20. [ Zakeri & Syri, 2015]

  21. [Luo et al. 2015]

  22. [Luo et al. 2015]

  23. [Luo et al. 2015]

  24. [Nguyen et al., 2017]

  25. [Luo et al. 2015]

  26. [Luo et al. 2015]

  27. [ Zakeri & Syri, 2015]

  28. [Luo et al. 2015]

  29. [ Zakeri & Syri, 2015]

  30. [ Zakeri & Syri, 2015]

  31. [ Zakeri & Syri, 2015]

  32. [ Zakeri & Syri, 2015]

  33. [ Zakeri & Syri, 2015]

  34. [Luo et al. 2015]

  35. [Luo et al. 2015]

  36. [Luo et al. 2015]

  37. [Nguyen et al., 2017]

  38. [Luo et al. 2015]

  39. [Luo et al. 2015]

  40. [ Zakeri & Syri, 2015]

  41. [Luo et al. 2015]

  42. [ Zakeri & Syri, 2015]

  43. [ Zakeri & Syri, 2015]

  44. [ Zakeri & Syri, 2015]

  45. [ Zakeri & Syri, 2015]

  46. [ Zakeri & Syri, 2015]

  47. [Luo et al. 2015]

  48. [Luo et al. 2015]

  49. [ Zakeri & Syri, 2015]

  50. [Nguyen et al., 2017]

  51. [Luo et al. 2015]

  52. [Luo et al. 2015]

  53. [ Zakeri & Syri, 2015]

  54. [Luo et al. 2015]

  55. [ Zakeri & Syri, 2015]

  56. [ Zakeri & Syri, 2015]

  57. [ Zakeri & Syri, 2015]

  58. [ Zakeri & Syri, 2015]

  59. [ Zakeri & Syri, 2015]

  60. [Luo et al. 2015]

  61. [ Zakeri & Syri, 2015]

  62. [ Zakeri & Syri, 2015]

  63. [Nguyen et al., 2017]

  64. [Luo et al. 2015]

  65. [Luo et al. 2015]

  66. [ Zakeri & Syri, 2015]

  67. [Luo et al. 2015]

  68. [ Zakeri & Syri, 2015]

  69. [ Zakeri & Syri, 2015]

  70. [ Zakeri & Syri, 2015]

  71. [ Zakeri & Syri, 2015]

  72. [ Zakeri & Syri, 2015]

  73. [Luo et al. 2015]

  74. [ Zakeri & Syri, 2015]

  75. [ Zakeri & Syri, 2015]

  76. [Nguyen et al., 2017]

  77. [Luo et al. 2015]

  78. [Luo et al. 2015]

  79. [ Zakeri & Syri, 2015]

  80. [ Zakeri & Syri, 2015]

  81. [ Zakeri & Syri, 2015]

  82. [ Zakeri & Syri, 2015]

  83. [ Zakeri & Syri, 2015]

  84. [ Zakeri & Syri, 2015]

  85. [ Zakeri & Syri, 2015]

  86. [ Zakeri & Syri, 2015]

  87. [ Zakeri & Syri, 2015]

  88. [Nguyen et al., 2017]

  89. [ Zakeri & Syri, 2015]

  90. [Luo et al. 2015]

  91. [ Zakeri & Syri, 2015]

  92. [ Zakeri & Syri, 2015]

  93. [ Zakeri & Syri, 2015]

  94. [ Zakeri & Syri, 2015]

  95. [ Zakeri & Syri, 2015]

  96. [Luo et al. 2015]

  97. [Luo et al. 2015]

  98. [Luo et al. 2015]

  99. [Nguyen et al., 2017]

  100. [Luo et al. 2015]

  101. [Luo et al. 2015]

  102. [ Zakeri & Syri, 2015]

  103. [Luo et al. 2015]

  104. [ Zakeri & Syri, 2015]

  105. [ Zakeri & Syri, 2015]

  106. [ Zakeri & Syri, 2015]

  107. [ Zakeri & Syri, 2015]

  108. [ Zakeri & Syri, 2015]

  109. [Luo et al. 2015]

  110. [Luo et al. 2015]

  111. [Luo et al. 2015]

  112. [Nguyen et al., 2017]

  113. [Luo et al. 2015]

  114. [Luo et al. 2015]

  115. [Luo et al. 2015]

  116. [Luo et al. 2015]

  117. [Luo et al. 2015]

  118. [Luo et al. 2015]

  119. [Nguyen et al., 2017]

  120. [ Zakeri & Syri, 2015]

  121. [Luo et al. 2015]

  122. [ Zakeri & Syri, 2015]

  123. [ Zakeri & Syri, 2015]

  124. [ Zakeri & Syri, 2015]

  125. [ Zakeri & Syri, 2015]

  126. [ Zakeri & Syri, 2015]

  127. [ Zakeri & Syri, 2015]

  128. [ Zakeri & Syri, 2015]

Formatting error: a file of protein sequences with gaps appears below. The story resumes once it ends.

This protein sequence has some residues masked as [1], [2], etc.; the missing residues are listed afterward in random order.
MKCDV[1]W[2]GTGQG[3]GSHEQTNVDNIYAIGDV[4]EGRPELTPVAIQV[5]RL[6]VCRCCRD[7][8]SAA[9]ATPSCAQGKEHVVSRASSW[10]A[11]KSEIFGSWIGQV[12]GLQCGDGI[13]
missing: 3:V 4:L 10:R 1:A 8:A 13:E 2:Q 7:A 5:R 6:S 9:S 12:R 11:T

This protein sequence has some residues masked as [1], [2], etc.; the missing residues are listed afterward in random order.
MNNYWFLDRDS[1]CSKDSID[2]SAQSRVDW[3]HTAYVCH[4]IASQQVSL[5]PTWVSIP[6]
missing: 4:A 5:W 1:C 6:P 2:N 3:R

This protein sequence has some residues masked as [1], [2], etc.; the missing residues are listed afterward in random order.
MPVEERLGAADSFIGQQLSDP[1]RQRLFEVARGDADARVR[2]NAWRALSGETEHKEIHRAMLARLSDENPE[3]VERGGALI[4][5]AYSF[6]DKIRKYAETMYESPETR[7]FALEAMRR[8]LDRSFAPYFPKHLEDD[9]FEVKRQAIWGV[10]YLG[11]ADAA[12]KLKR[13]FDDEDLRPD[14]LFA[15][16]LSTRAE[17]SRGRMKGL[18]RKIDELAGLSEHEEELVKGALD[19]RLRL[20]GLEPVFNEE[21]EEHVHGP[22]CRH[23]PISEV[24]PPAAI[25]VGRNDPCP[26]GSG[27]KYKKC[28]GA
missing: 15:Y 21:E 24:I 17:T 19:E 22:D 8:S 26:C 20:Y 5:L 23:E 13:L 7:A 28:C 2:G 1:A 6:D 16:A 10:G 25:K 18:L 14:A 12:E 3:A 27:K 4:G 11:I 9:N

129. [Nguyen et al., 2017]

  130. [Luo et al. 2015]

  131. [Luo et al. 2015]

  132. [Luo et al. 2015]

  133. [Luo et al. 2015]

  134. [Luo et al. 2015]

  135. [Luo et al. 2015]

  136. [Luo et al. 2015]

  137. [Luo et al. 2015]

  138. [Nguyen et al., 2017]

close
 availabilityinstalled scalegrowthcost
Capital Costs (USD/kW)Fixed O&M Costs (USD/kW-yr)Variable O&M Costs (USD/MWh)Levelized Costs (USD/MWh)Projected Costs (USD/MWh)
Energy SourceResource (TWh)Resource (TWh/yr)Reserve (TWh)Reserve (TWh/yr)Installed Capacity (GW)Production (TWh)Total Primary Energy Supply (TWh)Capacity Factor (%)Current Rates (%)Projected Rates (%)minmaxminmaxminmaxminmaxminmaxLifetime Costs (USD/MWh)
Totals840,826,91841,852,28610,06253,077163,181
 Coal  187,630,100 [1]9,275,294 [2]1,646 [3]9,538 [4]43,829 [5]53.3 [6]-5.93 [7]0.2 [8]226 [9]4,620 [10]22 [11]70 [12]5 [13]7.1 [14]60 [15]143 [16]102.6 [17]180.4 [18]65 [19]
Hard144,204,600 [20]6,644,798 [21]8,871 [22]35,997 [23]-6.28 [24]86.45 [25]106.4 [26]45.1 [27] [28]
Soft35,972,300 [29]2,630,495 [30]3,226 [31]10,006 [32]-3.43 [33]50.54 [34]69.16 [35]
Peat7,453,200 [36]1,917,000 [37]10 [38]93 [39]-33.55 [40]
 Oil  16,670,994 [41]5,111,111 [42]452 [43]1,023 [44]51,022 [45]13.0, 2.0 [46]0.11 [47]-1.1 [48]62.3 [49] [50]61.54 [51]80.09 [52]
Conventional Crude5,268,160 [53]2,900,377 [54]990 [55]43,851 [56]0.5 [57]0.6 [58]27.6 [59]70.6 [60]58.3 [61]
Tar sands3,398,800 [62]1,020,000 [63]122 [64]1,704 [65]2.97 [66]37.17 [67]46.51 [68]
Tight oil711,881 [69]297,396 [70]2,960 [71]9.015 [72]31.3 [73] [74]
Oil shale7,292,153 [75]586,500 [76] [77]119 [78]-6.5 [79]35 [80]
 Gas  216,112,365 [81]4,361,111 [82]1,682 [83]9,822 [84]36,804 [85]54.8, 9.4,11.3 [86]0.8 [87]1.2 [88]678 [89]1,342 [90]6.8 [91]17.5 [92]2 [93]10.7 [94]42 [95]210 [96]53.2 [97]152.1 [98]
Conventional Gas2,930,711 [99]1,930,987 [100]1,682 [101]5,543 [102]37,851 [103]2.202 [104]2.2 [105]678 [106]1,342 [107]42 [108]78 [109]53.2 [110]152.1 [111]52 [112]
Shale gas4,721,374 [113]2,220,482 [114]4,279 [115]4,469 [116]54.13 [117]3.6 [118]69 [119]91 [120]17.3 [121]
Coalbed methane3,310,531 [122]993,159 [123]856 [124]3.6 [125]46 [126]
Methane hydrates205,149,749 [127]1,963,576 [128]8,632 [129]3.6 [130]16 [131]29.3 [132]
 Nuclear  383 [133]2,476 [134]7,691 [135]92.2 [136]1.3 [137]1 [138]5,945 [139]100.28 [140]2.3 [141]112 [142]183 [143]87.1 [144]93.8 [145]146 [146]
Uranium fission2,516,000 [147]NA112 [148]183 [149]87.1 [150]93.8 [151]
Thorium fission9,786,700 [152]NA
 Solar  1,500,000,000 [153]720,000 [154]763.8 [155]253.6 [156]1,495 [157]18-34 [158]20.7 [159]4.9 [160]Vary from technologyVary from technologyVary from technologyVary from technologyVary from technology